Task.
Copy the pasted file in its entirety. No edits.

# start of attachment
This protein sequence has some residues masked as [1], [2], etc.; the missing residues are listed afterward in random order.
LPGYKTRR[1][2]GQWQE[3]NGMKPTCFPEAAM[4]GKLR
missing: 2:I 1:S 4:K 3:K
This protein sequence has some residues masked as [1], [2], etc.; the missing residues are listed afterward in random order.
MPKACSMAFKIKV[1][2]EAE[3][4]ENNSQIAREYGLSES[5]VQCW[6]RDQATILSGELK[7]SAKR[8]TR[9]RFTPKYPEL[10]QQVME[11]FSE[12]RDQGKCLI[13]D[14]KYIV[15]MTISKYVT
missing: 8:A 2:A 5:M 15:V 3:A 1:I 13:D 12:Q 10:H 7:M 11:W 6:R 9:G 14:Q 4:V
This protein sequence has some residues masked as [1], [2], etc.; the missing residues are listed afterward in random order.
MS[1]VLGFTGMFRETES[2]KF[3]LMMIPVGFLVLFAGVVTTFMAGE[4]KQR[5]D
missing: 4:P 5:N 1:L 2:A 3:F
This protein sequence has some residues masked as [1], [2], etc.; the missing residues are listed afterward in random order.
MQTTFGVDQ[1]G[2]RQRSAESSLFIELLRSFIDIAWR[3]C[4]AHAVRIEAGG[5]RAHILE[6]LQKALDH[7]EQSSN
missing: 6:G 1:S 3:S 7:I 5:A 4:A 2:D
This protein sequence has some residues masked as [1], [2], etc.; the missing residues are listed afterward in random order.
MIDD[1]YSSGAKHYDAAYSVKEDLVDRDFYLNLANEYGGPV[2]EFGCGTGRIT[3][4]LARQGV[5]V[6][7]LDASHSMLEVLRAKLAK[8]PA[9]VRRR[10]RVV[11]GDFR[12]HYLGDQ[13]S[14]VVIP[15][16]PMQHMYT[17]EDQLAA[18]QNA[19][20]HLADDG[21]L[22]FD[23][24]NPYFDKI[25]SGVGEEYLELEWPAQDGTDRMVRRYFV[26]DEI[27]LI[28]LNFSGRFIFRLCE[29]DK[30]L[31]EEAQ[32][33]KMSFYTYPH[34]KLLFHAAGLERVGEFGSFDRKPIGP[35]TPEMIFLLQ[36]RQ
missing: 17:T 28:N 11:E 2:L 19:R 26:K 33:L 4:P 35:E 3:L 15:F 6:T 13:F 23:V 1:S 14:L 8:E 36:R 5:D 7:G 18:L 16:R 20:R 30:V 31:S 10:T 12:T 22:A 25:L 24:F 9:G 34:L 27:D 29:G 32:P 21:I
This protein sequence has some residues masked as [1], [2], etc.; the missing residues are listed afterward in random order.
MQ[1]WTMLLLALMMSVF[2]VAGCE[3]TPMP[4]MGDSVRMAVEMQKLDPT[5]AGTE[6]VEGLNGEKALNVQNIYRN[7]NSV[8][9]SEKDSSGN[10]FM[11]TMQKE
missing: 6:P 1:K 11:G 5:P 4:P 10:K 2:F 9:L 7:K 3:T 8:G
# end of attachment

This protein sequence has some residues masked as [1], [2], etc.; the missing residues are listed afterward in random order.
LPGYKTRR[1][2]GQWQE[3]NGMKPTCFPEAAM[4]GKLR
missing: 2:I 1:S 4:K 3:K
This protein sequence has some residues masked as [1], [2], etc.; the missing residues are listed afterward in random order.
MPKACSMAFKIKV[1][2]EAE[3][4]ENNSQIAREYGLSES[5]VQCW[6]RDQATILSGELK[7]SAKR[8]TR[9]RFTPKYPEL[10]QQVME[11]FSE[12]RDQGKCLI[13]D[14]KYIV[15]MTISKYVT
missing: 8:A 2:A 5:M 15:V 3:A 1:I 13:D 12:Q 10:H 7:M 11:W 6:R 9:G 14:Q 4:V
This protein sequence has some residues masked as [1], [2], etc.; the missing residues are listed afterward in random order.
MS[1]VLGFTGMFRETES[2]KF[3]LMMIPVGFLVLFAGVVTTFMAGE[4]KQR[5]D
missing: 4:P 5:N 1:L 2:A 3:F
This protein sequence has some residues masked as [1], [2], etc.; the missing residues are listed afterward in random order.
MQTTFGVDQ[1]G[2]RQRSAESSLFIELLRSFIDIAWR[3]C[4]AHAVRIEAGG[5]RAHILE[6]LQKALDH[7]EQSSN
missing: 6:G 1:S 3:S 7:I 5:A 4:A 2:D
This protein sequence has some residues masked as [1], [2], etc.; the missing residues are listed afterward in random order.
MIDD[1]YSSGAKHYDAAYSVKEDLVDRDFYLNLANEYGGPV[2]EFGCGTGRIT[3][4]LARQGV[5]V[6][7]LDASHSMLEVLRAKLAK[8]PA[9]VRRR[10]RVV[11]GDFR[12]HYLGDQ[13]S[14]VVIP[15][16]PMQHMYT[17]EDQLAA[18]QNA[19][20]HLADDG[21]L[22]FD[23][24]NPYFDKI[25]SGVGEEYLELEWPAQDGTDRMVRRYFV[26]DEI[27]LI[28]LNFSGRFIFRLCE[29]DK[30]L[31]EEAQ[32][33]KMSFYTYPH[34]KLLFHAAGLERVGEFGSFDRKPIGP[35]TPEMIFLLQ[36]RQ
missing: 17:T 28:N 11:E 2:L 19:R 26:K 33:L 4:P 35:E 3:L 15:F 6:T 13:F 23:V 1:S 14:L 8:E 36:R 5:D 7:G 18:L 16:R 20:R 30:V 31:S 10:T 12:T 22:A 25:L 24:F 9:G 34:L 27:D 29:G 32:P 21:I
This protein sequence has some residues masked as [1], [2], etc.; the missing residues are listed afterward in random order.
MQ[1]WTMLLLALMMSVF[2]VAGCE[3]TPMP[4]MGDSVRMAVEMQKLDPT[5]AGTE[6]VEGLNGEKALNVQNIYRN[7]NSV[8][9]SEKDSSGN[10]FM[11]TMQKE
missing: 6:P 1:K 11:G 5:P 4:P 10:K 2:F 9:L 7:K 3:T 8:G